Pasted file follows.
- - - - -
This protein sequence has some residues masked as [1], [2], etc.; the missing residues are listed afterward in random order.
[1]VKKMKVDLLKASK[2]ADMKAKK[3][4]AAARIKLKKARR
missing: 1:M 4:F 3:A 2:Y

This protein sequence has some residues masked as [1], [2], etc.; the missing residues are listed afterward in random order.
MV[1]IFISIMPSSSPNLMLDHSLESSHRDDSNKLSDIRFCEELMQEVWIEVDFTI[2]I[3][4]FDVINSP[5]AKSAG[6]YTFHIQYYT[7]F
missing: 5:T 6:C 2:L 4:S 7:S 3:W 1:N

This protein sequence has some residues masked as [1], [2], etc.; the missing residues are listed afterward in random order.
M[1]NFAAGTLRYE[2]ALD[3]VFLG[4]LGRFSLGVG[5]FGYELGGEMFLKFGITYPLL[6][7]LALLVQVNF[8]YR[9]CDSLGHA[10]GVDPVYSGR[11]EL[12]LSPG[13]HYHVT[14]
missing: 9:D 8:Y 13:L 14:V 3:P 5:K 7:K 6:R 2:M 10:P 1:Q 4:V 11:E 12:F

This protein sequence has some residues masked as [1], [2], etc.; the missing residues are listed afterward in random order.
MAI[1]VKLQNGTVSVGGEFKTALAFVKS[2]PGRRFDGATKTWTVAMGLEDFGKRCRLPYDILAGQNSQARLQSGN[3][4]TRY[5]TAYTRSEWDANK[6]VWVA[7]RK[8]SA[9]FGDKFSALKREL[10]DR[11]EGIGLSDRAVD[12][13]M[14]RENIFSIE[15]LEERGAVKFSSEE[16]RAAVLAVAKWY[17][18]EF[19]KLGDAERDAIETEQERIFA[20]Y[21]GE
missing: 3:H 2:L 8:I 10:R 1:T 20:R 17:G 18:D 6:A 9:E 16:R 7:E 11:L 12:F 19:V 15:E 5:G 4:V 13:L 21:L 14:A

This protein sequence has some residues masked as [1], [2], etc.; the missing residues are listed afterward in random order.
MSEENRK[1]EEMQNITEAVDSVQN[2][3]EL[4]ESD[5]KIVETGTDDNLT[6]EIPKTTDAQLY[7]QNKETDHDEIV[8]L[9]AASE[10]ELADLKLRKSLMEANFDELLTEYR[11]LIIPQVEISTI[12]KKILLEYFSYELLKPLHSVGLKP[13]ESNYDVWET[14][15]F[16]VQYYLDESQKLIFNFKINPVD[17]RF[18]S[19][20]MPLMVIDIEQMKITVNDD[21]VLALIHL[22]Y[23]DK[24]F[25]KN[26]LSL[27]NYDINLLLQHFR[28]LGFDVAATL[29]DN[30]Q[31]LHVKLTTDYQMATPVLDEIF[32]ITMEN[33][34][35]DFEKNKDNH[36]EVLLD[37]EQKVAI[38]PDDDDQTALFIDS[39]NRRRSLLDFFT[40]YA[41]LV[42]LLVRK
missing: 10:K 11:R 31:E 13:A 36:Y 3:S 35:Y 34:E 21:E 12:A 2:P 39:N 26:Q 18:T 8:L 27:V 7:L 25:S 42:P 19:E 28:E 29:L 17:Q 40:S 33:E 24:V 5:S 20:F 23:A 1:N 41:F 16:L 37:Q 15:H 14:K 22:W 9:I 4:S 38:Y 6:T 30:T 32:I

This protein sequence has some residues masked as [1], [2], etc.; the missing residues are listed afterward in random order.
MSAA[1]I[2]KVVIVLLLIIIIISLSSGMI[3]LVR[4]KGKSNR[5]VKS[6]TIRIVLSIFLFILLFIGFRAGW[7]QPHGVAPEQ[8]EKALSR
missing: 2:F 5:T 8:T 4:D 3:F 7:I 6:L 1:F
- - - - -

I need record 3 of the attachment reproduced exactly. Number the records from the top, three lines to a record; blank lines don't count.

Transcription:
This protein sequence has some residues masked as [1], [2], etc.; the missing residues are listed afterward in random order.
M[1]NFAAGTLRYE[2]ALD[3]VFLG[4]LGRFSLGVG[5]FGYELGGEMFLKFGITYPLL[6][7]LALLVQVNF[8]YR[9]CDSLGHA[10]GVDPVYSGR[11]EL[12]LSPG[13]HYHVT[14]
missing: 9:D 8:Y 13:L 14:V 3:P 5:K 7:K 6:R 2:M 10:P 1:Q 4:V 11:E 12:F